Oliver Robinson pleads guilty, will cooperate with Feds to avoid 100 year sentence

Former Alabama state representative Oliver Robinson plead guilty in federal court Thursday to seven counts of bribery for his role in preventing an EPA Superfund site from being created in north Birmingham. (

Oliver Robinson admitted Thursday in federal court he knew he was breaking the law when he accepted bribes to keep the EPA out of north Birmingham.

Robinson changed his plea after facing seven counts of federal bribery charges for his role in a scheme related to preventing a potential EPA Superfund site. The former Alabama state representative could still face a maximum sentence of 100 years in prison and a fine of $1.6 million. His path to avoid the sentence is clear; cooperate with federal investigators as they dig further into the case.

The guilty plea officially marks the end of the public career for a well known Birmingham native. Robinson's plea agreement means he will never again serve in public office, vote, or be able to legally carry a weapon.

"There's no bigger inhumanity to man than the betrayal of a trust. He had the trust of the people and he betrayed them. There's nothing lower than that," said former Birmingham city council candidate Robert Walker, who attended the plea hearing.

Friends of Robinson including his former teammates on the UAB Basketball team were inside the courtroom as a show of support. Robinson's attorney says he expects the disgraced lawmaker to serve time in prison. "I would say I don't think nobody is equipped to handle prison you know what I'm saying? But one thing about it, I think because of his faith and his strength he will be able to go in and do what he go to do and get out," said former teammate Daryl Braden.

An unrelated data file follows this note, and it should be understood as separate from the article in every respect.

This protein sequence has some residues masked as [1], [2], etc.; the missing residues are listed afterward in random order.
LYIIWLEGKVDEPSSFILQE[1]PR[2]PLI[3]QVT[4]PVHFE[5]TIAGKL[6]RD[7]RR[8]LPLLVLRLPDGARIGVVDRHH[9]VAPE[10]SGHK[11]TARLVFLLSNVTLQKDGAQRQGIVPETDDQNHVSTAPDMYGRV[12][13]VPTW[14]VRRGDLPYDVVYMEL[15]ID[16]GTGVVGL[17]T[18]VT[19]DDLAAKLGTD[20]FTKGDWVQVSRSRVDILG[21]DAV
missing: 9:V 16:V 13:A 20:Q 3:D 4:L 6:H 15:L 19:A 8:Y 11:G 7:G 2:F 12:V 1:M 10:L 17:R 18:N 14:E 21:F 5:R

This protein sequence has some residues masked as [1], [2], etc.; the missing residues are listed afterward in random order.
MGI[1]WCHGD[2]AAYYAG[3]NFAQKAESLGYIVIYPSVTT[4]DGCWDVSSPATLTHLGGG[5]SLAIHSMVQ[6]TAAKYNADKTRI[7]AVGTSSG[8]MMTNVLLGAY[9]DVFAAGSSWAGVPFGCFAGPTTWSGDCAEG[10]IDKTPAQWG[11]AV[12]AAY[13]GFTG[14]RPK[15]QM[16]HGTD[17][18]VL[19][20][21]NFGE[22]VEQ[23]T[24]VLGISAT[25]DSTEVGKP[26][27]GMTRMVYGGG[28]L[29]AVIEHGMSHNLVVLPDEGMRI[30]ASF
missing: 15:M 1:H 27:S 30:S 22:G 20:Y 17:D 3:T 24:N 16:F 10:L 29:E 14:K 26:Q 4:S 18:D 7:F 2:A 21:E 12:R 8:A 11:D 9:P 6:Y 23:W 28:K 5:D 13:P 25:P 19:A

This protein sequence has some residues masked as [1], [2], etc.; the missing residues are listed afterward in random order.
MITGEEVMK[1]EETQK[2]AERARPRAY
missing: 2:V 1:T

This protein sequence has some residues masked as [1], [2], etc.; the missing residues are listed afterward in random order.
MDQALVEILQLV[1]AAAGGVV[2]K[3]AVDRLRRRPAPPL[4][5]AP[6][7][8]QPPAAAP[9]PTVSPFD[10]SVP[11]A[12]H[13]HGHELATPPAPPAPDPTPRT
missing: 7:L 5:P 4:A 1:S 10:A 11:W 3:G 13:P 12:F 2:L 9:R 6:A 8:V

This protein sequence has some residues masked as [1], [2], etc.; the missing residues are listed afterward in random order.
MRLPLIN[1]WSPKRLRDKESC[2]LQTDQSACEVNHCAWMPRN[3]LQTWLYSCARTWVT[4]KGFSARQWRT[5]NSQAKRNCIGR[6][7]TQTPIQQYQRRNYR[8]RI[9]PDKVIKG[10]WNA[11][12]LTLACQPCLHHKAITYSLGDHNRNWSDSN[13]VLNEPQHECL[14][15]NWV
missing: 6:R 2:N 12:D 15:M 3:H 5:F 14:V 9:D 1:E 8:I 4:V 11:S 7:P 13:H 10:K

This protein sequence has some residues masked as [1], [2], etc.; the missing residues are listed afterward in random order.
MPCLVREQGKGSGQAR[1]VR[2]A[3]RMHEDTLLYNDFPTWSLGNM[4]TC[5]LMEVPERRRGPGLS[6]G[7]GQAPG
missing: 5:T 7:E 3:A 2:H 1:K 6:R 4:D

The message could be problematic for the Drummond coal company and the law firm of Balch and Bingham. The plea deal lists unnamed employees from both as being responsible for bribing Robinson. The U.S. Attorney's Office has made it clear their investigation is ongoing.

According to a release by the Department of Justice, Robinson's plea agreement described the scheme in detail. The EPA designated an area of North Birmingham, including the neighborhoods of Harriman Park, Fairmont and Collegeville, as a Superfund site after finding elevated levels of arsenic, lead and benzo(a)pyrene during soil sampling.

In September 2013, EPA notified five companies, including ABC Coke, a division of Drummond Company, that they could potentially be responsible for the pollution. A company determined to be responsible for pollution within the site, known as the 35th Avenue Superfund Site, potentially faced multi-million dollar clean-up costs and fines

"We take these matters seriously, and are taking all appropriate steps to assess the situation,” said Balch and Bingham in a statement released in June. The law firm according to prosecutors coordinated the coal company's response to the EPA and contracted Robinson to represent them exclusively before the Alabama Enviornmental Management Commission in February 2015. “Honesty and integrity are core values at Balch & Bingham, and they will guide us as we evaluate these allegations."

The Drummond Company has declined previous requests for comment.

“This lamentable pursuit of self-interest masquerading as beneficial for the little guy is more than a violation of our laws. This was a violation of the public trust and among the worst breaches of our social contract,” said U.S. Attorney Jay E. Town. “All those engaged in public corruption must be brought to justice, and it matters not their benefactor or station.”

Robinson will be sentenced on December 7th inside the federal courthouse in downtown Birmingham.

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